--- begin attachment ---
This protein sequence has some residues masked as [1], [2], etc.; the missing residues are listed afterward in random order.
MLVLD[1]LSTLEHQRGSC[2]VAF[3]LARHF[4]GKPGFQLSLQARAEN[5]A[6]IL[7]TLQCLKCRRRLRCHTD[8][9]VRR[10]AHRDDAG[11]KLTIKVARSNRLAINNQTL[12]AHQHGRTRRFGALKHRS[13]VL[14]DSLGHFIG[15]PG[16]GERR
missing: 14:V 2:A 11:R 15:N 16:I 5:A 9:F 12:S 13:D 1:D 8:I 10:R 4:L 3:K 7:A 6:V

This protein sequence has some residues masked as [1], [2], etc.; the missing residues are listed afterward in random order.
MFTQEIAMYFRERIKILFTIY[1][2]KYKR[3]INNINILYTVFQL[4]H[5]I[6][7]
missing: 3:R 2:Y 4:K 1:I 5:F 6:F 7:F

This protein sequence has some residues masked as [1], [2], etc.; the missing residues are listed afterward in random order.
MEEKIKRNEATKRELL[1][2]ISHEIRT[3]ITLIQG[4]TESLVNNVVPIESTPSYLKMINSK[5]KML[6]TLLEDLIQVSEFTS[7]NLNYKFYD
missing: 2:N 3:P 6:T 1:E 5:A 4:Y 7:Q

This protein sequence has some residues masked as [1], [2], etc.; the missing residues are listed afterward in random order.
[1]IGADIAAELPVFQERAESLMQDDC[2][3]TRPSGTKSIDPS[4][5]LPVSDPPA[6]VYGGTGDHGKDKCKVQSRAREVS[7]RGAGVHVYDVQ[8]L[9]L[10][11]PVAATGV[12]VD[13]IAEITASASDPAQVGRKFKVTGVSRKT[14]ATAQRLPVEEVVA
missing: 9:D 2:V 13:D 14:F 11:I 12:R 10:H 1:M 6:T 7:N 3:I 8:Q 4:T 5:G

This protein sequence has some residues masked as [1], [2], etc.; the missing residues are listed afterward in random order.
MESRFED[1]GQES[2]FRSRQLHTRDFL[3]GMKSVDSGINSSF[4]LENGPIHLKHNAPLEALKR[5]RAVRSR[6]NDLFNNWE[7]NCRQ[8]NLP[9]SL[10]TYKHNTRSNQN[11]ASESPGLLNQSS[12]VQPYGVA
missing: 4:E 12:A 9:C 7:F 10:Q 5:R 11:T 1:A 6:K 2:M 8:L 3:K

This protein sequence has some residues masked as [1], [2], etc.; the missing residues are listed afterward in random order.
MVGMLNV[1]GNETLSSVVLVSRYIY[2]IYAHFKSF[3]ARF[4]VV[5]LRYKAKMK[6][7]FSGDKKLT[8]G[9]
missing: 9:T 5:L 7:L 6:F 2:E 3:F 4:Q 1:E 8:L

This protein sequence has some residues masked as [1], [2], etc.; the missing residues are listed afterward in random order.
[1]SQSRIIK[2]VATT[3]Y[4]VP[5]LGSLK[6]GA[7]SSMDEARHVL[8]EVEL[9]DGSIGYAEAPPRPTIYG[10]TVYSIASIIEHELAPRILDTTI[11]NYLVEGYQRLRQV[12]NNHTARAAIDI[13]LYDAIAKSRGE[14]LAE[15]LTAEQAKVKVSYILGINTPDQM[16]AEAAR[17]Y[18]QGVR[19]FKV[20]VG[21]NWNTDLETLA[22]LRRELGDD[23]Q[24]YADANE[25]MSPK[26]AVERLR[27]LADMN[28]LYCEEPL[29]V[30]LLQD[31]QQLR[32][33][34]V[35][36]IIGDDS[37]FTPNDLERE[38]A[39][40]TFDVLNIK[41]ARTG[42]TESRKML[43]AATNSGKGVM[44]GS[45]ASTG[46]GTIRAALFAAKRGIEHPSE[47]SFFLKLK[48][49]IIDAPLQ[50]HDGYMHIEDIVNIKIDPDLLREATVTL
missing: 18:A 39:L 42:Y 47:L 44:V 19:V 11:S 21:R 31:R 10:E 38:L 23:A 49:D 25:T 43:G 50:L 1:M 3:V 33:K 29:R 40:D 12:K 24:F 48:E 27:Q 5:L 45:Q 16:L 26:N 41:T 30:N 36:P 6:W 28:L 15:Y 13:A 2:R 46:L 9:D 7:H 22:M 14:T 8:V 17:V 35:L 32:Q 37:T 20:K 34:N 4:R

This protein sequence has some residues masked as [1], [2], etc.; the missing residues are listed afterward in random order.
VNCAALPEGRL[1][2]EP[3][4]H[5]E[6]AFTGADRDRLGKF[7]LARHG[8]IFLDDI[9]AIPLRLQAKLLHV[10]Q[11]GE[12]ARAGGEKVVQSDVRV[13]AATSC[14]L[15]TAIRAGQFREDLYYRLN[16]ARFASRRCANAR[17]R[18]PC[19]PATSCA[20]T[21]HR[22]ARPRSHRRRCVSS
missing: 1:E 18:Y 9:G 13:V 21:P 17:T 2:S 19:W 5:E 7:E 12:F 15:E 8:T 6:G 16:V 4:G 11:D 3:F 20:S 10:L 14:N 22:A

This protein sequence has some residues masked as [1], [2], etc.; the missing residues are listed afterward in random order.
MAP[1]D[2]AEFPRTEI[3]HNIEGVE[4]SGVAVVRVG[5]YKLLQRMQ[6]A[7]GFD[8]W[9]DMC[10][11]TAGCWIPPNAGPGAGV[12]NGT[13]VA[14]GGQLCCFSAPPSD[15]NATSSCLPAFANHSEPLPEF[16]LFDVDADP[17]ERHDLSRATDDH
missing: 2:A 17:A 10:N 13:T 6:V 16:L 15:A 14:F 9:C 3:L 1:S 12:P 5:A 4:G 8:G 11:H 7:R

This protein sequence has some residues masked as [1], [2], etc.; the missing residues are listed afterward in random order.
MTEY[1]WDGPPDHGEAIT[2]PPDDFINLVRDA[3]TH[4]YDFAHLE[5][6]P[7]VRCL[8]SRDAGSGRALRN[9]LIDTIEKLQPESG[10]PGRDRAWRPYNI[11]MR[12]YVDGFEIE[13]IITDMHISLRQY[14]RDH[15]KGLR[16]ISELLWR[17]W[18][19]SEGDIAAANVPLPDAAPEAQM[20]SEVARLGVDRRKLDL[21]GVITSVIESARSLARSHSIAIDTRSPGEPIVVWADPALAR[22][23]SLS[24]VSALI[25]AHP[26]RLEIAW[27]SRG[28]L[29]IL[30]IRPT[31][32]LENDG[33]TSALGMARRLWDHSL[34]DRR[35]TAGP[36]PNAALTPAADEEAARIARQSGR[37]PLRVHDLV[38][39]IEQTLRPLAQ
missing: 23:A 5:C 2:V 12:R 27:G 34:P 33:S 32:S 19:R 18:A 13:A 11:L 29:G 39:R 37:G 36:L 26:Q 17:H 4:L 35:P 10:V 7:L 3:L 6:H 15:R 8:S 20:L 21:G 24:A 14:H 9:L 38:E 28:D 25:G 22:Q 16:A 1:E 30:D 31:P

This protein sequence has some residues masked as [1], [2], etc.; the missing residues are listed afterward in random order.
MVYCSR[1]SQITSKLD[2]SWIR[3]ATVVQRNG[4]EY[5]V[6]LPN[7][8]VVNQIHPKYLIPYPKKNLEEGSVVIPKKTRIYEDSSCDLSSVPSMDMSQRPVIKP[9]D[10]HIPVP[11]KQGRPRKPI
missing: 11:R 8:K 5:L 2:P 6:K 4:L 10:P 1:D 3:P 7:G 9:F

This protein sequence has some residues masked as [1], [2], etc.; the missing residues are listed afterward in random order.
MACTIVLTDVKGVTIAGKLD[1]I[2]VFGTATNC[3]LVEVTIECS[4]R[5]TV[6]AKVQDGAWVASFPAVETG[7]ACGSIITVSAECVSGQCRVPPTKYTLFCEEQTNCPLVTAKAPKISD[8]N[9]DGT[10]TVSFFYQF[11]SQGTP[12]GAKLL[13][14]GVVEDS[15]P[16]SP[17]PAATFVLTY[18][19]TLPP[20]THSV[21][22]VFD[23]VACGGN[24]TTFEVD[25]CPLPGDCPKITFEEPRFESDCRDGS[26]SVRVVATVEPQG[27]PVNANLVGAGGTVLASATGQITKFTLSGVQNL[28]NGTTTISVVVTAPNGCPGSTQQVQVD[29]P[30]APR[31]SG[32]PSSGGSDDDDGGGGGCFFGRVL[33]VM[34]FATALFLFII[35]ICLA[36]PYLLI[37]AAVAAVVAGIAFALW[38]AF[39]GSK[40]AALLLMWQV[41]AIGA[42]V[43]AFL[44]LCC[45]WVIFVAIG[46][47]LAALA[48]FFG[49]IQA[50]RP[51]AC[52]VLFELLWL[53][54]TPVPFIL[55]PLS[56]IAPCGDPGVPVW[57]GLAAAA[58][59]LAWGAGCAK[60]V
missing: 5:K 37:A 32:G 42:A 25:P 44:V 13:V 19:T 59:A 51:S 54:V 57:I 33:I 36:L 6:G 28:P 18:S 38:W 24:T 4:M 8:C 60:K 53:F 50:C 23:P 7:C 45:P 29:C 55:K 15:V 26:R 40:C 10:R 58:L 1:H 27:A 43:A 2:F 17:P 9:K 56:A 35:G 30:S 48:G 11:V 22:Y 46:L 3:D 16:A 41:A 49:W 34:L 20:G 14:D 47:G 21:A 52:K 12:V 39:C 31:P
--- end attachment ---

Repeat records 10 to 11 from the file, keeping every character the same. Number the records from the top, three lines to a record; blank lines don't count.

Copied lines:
This protein sequence has some residues masked as [1], [2], etc.; the missing residues are listed afterward in random order.
MTEY[1]WDGPPDHGEAIT[2]PPDDFINLVRDA[3]TH[4]YDFAHLE[5][6]P[7]VRCL[8]SRDAGSGRALRN[9]LIDTIEKLQPESG[10]PGRDRAWRPYNI[11]MR[12]YVDGFEIE[13]IITDMHISLRQY[14]RDH[15]KGLR[16]ISELLWR[17]W[18][19]SEGDIAAANVPLPDAAPEAQM[20]SEVARLGVDRRKLDL[21]GVITSVIESARSLARSHSIAIDTRSPGEPIVVWADPALAR[22][23]SLS[24]VSALI[25]AHP[26]RLEIAW[27]SRG[28]L[29]IL[30]IRPT[31][32]LENDG[33]TSALGMARRLWDHSL[34]DRR[35]TAGP[36]PNAALTPAADEEAARIARQSGR[37]PLRVHDLV[38][39]IEQTLRPLAQ
missing: 23:A 5:C 2:V 12:R 27:G 34:P 33:S 32:S 19:R 18:A 13:A 11:L 29:G 39:R 37:G 36:L 26:Q 17:H 4:L 35:P 10:V 7:L 3:L 6:H 15:R 8:S 20:L 21:G 24:A 14:H 9:L 38:E 28:D 25:G 22:Q 16:A 1:E 30:D 31:P

This protein sequence has some residues masked as [1], [2], etc.; the missing residues are listed afterward in random order.
MVYCSR[1]SQITSKLD[2]SWIR[3]ATVVQRNG[4]EY[5]V[6]LPN[7][8]VVNQIHPKYLIPYPKKNLEEGSVVIPKKTRIYEDSSCDLSSVPSMDMSQRPVIKP[9]D[10]HIPVP[11]KQGRPRKPI
missing: 11:R 8:K 5:L 2:P 6:K 4:L 10:P 1:D 3:P 7:G 9:F